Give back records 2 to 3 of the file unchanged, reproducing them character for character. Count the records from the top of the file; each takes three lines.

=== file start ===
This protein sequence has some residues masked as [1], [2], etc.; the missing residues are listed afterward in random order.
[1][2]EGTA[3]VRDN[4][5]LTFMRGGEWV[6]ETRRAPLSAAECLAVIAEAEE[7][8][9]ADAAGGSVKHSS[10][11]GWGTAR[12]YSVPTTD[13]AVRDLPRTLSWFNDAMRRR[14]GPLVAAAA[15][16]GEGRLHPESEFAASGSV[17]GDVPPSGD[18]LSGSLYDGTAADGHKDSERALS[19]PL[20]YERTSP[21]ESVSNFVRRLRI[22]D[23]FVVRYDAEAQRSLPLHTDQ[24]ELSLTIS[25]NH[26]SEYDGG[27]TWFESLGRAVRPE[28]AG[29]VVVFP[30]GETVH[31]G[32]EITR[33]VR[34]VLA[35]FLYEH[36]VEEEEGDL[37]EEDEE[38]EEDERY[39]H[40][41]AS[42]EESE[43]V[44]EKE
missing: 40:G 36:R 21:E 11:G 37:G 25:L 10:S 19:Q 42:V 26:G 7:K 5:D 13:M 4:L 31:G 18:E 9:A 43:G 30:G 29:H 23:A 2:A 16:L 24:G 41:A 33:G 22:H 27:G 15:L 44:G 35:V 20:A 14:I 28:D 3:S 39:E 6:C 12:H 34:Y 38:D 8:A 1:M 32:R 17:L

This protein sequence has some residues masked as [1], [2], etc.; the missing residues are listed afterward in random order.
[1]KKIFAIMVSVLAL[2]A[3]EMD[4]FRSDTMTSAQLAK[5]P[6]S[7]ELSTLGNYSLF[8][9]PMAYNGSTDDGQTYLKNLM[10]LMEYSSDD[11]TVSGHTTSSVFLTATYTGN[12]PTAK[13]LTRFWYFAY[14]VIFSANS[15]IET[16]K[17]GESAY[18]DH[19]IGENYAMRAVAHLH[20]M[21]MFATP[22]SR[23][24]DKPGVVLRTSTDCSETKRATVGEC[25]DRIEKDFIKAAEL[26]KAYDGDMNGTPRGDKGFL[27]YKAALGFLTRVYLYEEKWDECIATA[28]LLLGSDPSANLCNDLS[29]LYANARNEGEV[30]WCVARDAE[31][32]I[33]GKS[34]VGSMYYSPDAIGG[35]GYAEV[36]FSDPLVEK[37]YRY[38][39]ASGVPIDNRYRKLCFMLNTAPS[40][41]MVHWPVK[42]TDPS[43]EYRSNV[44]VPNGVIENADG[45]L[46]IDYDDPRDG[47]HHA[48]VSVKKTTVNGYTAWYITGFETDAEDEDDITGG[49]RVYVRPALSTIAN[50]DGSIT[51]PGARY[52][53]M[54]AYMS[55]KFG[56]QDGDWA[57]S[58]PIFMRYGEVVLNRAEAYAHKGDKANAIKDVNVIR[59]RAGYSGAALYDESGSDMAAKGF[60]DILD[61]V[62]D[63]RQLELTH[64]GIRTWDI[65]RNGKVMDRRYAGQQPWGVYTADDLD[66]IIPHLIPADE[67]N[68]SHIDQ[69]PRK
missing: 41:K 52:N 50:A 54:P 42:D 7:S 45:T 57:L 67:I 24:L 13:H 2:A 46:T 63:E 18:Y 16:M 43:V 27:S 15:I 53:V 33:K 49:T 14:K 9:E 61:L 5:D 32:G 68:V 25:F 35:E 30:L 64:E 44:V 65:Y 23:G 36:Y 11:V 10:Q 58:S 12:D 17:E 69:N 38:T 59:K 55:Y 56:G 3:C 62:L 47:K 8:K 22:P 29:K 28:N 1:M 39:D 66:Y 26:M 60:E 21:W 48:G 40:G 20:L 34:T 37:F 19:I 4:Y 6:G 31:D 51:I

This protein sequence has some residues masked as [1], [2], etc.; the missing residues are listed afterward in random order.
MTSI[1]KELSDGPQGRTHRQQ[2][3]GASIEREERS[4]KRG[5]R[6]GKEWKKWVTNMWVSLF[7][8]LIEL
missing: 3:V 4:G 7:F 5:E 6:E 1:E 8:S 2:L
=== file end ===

This protein sequence has some residues masked as [1], [2], etc.; the missing residues are listed afterward in random order.
[1]KKIFAIMVSVLAL[2]A[3]EMD[4]FRSDTMTSAQLAK[5]P[6]S[7]ELSTLGNYSLF[8][9]PMAYNGSTDDGQTYLKNLM[10]LMEYSSDD[11]TVSGHTTSSVFLTATYTGN[12]PTAK[13]LTRFWYFAY[14]VIFSANS[15]IET[16]K[17]GESAY[18]DH[19]IGENYAMRAVAHLH[20]M[21]MFATP[22]SR[23][24]DKPGVVLRTSTDCSETKRATVGEC[25]DRIEKDFIKAAEL[26]KAYDGDMNGTPRGDKGFL[27]YKAALGFLTRVYLYEEKWDECIATA[28]LLLGSDPSANLCNDLS[29]LYANARNEGEV[30]WCVARDAE[31][32]I[33]GKS[34]VGSMYYSPDAIGG[35]GYAEV[36]FSDPLVEK[37]YRY[38][39]ASGVPIDNRYRKLCFMLNTAPS[40][41]MVHWPVK[42]TDPS[43]EYRSNV[44]VPNGVIENADG[45]L[46]IDYDDPRDG[47]HHA[48]VSVKKTTVNGYTAWYITGFETDAEDEDDITGG[49]RVYVRPALSTIAN[50]DGSIT[51]PGARY[52][53]M[54]AYMS[55]KFG[56]QDGDWA[57]S[58]PIFMRYGEVVLNRAEAYAHKGDKANAIKDVNVIR[59]RAGYSGAALYDESGSDMAAKGF[60]DILD[61]V[62]D[63]RQLELTH[64]GIRTWDI[65]RNGKVMDRRYAGQQPWGVYTADDLD[66]IIPHLIPADE[67]N[68]SHIDQ[69]PRK
missing: 41:K 52:N 50:A 54:P 42:D 7:S 45:T 57:L 67:I 24:L 13:H 2:A 46:T 63:E 18:Y 16:M 43:V 27:S 15:I 53:V 33:K 49:T 14:K 9:E 61:L 5:D 32:G 68:V 25:F 35:E 30:L 64:E 44:V 65:Y 23:G 36:Y 11:V 10:Q 58:S 12:D 17:E 69:N 38:T 59:K 55:Y 56:G 3:C 62:L 47:K 8:K 22:P 29:K 28:N 1:M 39:D 66:Y 26:M 60:E 21:W 48:G 40:G 20:L 34:T 37:F 19:I 4:Y 6:G 31:D 51:I

This protein sequence has some residues masked as [1], [2], etc.; the missing residues are listed afterward in random order.
MTSI[1]KELSDGPQGRTHRQQ[2][3]GASIEREERS[4]KRG[5]R[6]GKEWKKWVTNMWVSLF[7][8]LIEL
missing: 3:V 4:G 7:F 5:E 6:E 1:E 8:S 2:L